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The Telegram
  • Family Matters: Playing with toys helps children learn

  • Do you ever watch your child play and wonder what he’s thinking or learning while playing?

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  • Do you ever watch your child play and wonder what he’s thinking or learning while playing?
    Children’s play is their work. They learn about how things function as they experiment by shaking, pushing or turning. Some play should be directed, so children have a sense of what they can safely explore.
    I have worked with several parents who have said that they don’t want to play with their kids because they are too busy. It’s easy to get caught up in adult life and daily responsibilities, but guided play provides parents the opportunity to instill family values with information that becomes the scaffolding for future learning.
    A PLAYGROUND AS A CLASSROOM
    I spoke with a mom who said her 21⁄2 -year-old son is very bad. He tears up the house all the time and never listens. She said he has a whole room filled with toys, but some are broken because he steps on them or throws them. She directs him to pick up his toys and he refuses, so she punishes him by keeping him inside. What mom doesn’t realize is that a playground is the equivalent to a child’s classroom.
    AN ORGANIZED PLAY SPACE
    As far as the playroom goes, a child cannot explore, learn or properly use toys that are strewn about. When toys are purchased, they should be carefully explored together. Toys should be gathered according to category, like cars put together, blocks in a bin, books on a shelf, and art supplies in a colorful box. This mom had no understanding of her young child’s developmental capabilities. Children under three are just beginning to learn organizational and sorting skills, and are encouraged with prompts, redirection and modeling.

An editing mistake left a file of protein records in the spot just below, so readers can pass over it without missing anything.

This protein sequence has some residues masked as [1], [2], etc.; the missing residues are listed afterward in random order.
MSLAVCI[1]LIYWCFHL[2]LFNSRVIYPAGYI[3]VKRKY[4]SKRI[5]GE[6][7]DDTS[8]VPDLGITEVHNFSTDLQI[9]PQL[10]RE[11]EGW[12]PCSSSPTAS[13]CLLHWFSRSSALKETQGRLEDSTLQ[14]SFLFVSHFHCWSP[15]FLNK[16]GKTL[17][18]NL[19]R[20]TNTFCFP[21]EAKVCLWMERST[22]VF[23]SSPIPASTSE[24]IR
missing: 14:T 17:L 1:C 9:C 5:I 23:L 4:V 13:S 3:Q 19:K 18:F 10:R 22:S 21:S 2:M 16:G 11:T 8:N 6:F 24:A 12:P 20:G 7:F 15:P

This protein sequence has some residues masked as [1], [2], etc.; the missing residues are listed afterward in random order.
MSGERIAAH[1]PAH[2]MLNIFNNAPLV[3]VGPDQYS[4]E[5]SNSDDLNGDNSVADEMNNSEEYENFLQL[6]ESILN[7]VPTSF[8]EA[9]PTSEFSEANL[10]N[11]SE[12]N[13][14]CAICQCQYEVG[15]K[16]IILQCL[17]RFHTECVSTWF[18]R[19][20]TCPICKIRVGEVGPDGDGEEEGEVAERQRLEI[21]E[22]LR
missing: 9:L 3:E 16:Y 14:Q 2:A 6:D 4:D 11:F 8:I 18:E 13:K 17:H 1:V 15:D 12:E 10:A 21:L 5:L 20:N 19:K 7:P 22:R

IT'S JUST CHILD'S PLAY
    Play is a fun way to learn. It teaches through trial and error. Imagination is stirred, and investigation occurs. Playing house or dress up helps children learn about adult roles. We can learn a great deal about ourselves while watching a young child play house and pretend to be mommy or daddy. Listen closely. When interactive play occurs with siblings or a friend, social skills are required to negotiate which game to play or whose turn is first.
    PLAY WITH ME
    One of the moms I work with said she really doesn’t know how to play with her daughter. Over the years, several other moms have mentioned the same sentiment. I suggest they pull up a chair and say what they see. When you say what you see, you communicate that your child is important through your presence and participation. Question if dolly is happy or hungry. Say that you see a big stack of colored blocks, and name those colors. Place masking tape on the floor for a roadway or a balance beam. Just go play!
    Page 2 of 2 - Diana Boggia, M.Ed., is a parenting coach who lives in Stark County, Ohio. She is author of “Parenting with a Purpose.” Send your child-rearing questions to FamilyMatters@cantonrep.com or The Repository, c/o Family Matters, 500 Market Ave. S, Canton, OH 44702. Find parenting resources at her website, www.yourperfectchild.com.

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